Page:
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Wind Turbines Have Little Impact on Property Values, Study Finds

Flickr Creative Commons / lamoix

A new UConn report looked at more than 120,000 Massachusetts home sales and found wind turbines have little impact on prices. Carol Atkinson-Palombo is co-author of the paper, which tracked the data spanning a 14-year period.

Opponents highlight "nuisance stigmas," like turbine noise and shadow flicker.

Wind power has become a bone of contention in Connecticut. In November, lawmakers blocked a proposal outlining siting procedures for building new turbines, a move that effectively placed a moratorium on wind power in the state. Opponents have highlighted the so-called "nuisance stigmas" attached to wind power, things like turbine noise and shadow flicker.

Atkinson-Palombo said to not conflate her findings in Massachusetts with the debate playing out in Connecticut. "We didn't find any impact in Massachusetts," she said, "so you can't extrapolate that and say to the Connecticut policy makers, 'Oh, we guarantee that there's not going to be any impact in Connecticut.'"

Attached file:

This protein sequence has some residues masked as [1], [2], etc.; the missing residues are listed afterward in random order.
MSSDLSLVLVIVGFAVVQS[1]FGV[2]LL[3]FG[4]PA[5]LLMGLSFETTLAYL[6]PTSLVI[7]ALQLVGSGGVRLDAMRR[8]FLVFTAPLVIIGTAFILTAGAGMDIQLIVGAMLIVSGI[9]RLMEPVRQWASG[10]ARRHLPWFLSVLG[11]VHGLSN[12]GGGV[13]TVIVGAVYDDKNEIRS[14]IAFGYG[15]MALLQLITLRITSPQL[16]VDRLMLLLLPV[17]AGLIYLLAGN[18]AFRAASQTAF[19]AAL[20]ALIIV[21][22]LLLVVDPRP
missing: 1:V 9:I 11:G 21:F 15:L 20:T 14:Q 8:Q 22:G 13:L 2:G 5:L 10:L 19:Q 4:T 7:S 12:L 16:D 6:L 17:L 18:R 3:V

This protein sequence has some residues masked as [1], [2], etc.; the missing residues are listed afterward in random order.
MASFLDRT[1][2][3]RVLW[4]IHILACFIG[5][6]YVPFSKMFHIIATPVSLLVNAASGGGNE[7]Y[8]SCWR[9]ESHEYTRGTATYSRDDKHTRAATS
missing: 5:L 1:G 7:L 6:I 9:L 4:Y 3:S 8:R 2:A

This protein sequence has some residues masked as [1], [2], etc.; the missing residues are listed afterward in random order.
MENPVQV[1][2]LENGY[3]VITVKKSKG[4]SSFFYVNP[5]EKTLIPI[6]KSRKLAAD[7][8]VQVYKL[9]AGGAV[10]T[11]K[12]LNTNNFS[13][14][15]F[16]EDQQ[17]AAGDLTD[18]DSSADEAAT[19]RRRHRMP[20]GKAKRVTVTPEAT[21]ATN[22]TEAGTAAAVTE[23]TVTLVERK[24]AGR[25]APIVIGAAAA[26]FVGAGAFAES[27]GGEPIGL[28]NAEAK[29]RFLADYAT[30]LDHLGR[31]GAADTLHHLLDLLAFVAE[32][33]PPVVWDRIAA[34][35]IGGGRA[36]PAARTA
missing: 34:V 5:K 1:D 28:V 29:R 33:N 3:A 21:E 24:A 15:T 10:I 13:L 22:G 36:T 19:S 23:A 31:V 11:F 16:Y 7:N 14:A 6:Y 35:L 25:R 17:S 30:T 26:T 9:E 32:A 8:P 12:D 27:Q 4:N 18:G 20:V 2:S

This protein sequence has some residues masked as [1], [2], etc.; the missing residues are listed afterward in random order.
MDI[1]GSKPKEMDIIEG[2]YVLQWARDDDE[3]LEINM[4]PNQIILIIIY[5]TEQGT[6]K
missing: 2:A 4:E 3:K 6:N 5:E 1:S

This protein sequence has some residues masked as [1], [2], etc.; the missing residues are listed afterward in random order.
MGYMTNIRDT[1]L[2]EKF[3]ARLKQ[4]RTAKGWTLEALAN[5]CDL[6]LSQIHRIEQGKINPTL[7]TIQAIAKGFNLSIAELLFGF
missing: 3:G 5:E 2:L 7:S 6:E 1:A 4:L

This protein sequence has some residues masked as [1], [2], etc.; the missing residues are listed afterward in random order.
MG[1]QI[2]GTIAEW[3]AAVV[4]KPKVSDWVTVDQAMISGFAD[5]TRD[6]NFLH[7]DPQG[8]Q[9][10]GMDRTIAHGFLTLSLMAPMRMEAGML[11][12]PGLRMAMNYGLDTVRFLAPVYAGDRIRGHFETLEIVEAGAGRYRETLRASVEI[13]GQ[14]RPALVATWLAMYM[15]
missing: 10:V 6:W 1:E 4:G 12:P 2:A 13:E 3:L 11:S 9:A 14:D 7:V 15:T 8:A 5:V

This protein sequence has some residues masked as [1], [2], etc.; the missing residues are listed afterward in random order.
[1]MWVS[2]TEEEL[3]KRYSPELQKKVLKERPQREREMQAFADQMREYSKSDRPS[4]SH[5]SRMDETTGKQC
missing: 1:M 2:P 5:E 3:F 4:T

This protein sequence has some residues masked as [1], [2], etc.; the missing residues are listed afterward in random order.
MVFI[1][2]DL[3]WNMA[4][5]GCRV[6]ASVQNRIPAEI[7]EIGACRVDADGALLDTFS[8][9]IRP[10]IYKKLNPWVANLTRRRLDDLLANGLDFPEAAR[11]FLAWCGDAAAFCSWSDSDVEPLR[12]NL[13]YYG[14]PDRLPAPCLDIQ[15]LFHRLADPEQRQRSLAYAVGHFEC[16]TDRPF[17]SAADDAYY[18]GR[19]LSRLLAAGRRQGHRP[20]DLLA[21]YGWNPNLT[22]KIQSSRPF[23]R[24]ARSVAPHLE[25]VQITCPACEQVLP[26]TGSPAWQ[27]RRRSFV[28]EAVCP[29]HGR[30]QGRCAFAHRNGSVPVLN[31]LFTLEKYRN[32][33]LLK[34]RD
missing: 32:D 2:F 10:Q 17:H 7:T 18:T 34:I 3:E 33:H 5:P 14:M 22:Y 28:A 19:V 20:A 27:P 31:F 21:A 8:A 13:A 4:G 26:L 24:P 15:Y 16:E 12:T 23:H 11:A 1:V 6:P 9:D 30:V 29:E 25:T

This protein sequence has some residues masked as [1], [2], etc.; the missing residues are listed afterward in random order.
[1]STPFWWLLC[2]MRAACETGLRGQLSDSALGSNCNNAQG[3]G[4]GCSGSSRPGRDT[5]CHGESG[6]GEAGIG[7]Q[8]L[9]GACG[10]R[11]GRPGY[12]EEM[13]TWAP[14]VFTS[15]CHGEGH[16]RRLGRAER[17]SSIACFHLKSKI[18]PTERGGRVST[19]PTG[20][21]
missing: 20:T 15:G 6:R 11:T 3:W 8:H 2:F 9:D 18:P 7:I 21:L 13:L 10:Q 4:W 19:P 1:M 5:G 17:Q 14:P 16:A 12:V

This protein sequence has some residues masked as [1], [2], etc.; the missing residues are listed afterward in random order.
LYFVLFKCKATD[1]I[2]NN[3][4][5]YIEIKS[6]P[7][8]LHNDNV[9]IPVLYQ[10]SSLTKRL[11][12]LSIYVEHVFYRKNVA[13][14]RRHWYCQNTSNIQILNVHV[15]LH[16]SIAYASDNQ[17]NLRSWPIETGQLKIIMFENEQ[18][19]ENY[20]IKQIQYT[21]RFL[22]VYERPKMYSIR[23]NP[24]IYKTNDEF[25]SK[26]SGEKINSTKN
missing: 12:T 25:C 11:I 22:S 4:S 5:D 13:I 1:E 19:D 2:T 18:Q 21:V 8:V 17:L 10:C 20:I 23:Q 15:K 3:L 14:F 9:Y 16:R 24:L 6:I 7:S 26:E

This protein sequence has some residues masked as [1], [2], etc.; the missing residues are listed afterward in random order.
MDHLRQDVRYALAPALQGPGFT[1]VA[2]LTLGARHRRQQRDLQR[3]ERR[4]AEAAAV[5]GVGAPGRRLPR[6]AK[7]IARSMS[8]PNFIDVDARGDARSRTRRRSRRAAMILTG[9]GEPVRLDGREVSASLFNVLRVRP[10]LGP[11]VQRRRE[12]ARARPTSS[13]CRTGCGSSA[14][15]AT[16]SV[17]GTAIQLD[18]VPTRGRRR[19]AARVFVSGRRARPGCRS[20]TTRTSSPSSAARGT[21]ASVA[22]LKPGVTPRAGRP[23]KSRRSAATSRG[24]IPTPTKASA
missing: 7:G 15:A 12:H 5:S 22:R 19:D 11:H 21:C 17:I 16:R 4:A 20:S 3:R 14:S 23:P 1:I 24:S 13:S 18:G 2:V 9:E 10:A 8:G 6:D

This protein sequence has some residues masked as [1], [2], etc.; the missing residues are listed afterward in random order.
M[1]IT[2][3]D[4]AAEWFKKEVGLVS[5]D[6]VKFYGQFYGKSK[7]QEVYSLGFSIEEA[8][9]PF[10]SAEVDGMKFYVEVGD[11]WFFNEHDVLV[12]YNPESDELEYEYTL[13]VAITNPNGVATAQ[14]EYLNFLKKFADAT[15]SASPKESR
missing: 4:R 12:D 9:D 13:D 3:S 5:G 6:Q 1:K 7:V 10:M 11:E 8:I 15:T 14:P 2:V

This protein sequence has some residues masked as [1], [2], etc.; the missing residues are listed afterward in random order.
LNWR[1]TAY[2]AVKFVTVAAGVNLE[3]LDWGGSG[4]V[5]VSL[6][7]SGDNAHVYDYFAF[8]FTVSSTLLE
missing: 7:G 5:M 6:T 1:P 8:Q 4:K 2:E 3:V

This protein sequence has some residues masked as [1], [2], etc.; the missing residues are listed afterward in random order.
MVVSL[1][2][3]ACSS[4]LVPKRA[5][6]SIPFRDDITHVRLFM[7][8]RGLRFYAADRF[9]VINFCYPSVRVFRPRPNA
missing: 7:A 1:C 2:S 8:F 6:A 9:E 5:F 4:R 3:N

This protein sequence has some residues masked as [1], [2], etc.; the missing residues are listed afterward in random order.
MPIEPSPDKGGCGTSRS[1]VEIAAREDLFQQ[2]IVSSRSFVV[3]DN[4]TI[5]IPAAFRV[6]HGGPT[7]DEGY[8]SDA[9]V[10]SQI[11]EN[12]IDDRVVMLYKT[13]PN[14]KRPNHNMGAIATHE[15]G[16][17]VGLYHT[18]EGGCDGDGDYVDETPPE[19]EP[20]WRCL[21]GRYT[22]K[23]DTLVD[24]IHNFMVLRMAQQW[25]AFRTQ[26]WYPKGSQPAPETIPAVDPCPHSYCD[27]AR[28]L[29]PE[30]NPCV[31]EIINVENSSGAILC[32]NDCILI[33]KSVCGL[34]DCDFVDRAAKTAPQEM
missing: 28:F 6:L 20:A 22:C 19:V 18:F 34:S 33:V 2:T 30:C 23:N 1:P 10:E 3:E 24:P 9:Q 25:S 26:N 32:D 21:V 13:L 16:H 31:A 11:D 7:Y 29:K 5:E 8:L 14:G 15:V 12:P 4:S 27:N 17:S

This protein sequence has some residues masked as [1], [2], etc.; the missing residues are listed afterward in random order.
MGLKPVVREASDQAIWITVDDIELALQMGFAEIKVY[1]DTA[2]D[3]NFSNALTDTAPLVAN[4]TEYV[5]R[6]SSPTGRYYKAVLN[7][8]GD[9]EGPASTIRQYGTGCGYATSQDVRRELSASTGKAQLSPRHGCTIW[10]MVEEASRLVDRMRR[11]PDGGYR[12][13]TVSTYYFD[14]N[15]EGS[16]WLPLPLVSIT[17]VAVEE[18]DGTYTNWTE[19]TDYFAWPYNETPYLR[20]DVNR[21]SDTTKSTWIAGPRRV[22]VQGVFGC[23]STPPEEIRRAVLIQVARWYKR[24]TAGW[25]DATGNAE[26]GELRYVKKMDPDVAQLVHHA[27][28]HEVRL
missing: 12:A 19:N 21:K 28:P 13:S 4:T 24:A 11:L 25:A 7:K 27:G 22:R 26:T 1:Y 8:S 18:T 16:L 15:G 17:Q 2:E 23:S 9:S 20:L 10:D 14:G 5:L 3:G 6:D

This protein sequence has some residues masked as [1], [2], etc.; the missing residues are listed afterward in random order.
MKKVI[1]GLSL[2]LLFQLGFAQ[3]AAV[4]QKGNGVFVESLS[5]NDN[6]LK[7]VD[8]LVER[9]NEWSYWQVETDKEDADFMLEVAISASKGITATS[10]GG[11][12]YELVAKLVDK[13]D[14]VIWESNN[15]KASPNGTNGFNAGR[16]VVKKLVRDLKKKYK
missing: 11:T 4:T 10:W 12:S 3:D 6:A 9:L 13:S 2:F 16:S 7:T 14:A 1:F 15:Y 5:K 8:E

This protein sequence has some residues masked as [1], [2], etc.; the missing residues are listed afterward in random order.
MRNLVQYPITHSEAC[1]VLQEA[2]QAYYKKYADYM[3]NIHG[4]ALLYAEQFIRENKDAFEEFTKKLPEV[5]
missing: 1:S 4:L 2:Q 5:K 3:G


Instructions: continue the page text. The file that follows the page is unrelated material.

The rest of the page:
The study also found that when new wind turbine projects are announced, there is a jostle that ripples through the local housing market. But Atkinson-Palombo said she found that effect to be brief. "Once the turbines are constructed, we see a rebound," she said. "Overall, there's no difference in house prices from before the turbines were constructed until after."

Property values of houses analyzed in the study ranged anywhere from $40,000 to $2.5 million.

Patrick Skahill is a reporter and digital editor at Connecticut Public. Prior to becoming a reporter, he was the founding producer of Connecticut Public Radio's The Colin McEnroe Show, which began in 2009. Patrick's reporting has appeared on NPR's Morning Edition, Here & Now, and All Things Considered. He has also reported for the Marketplace Morning Report. He can be reached at pskahill@ctpublic.org.

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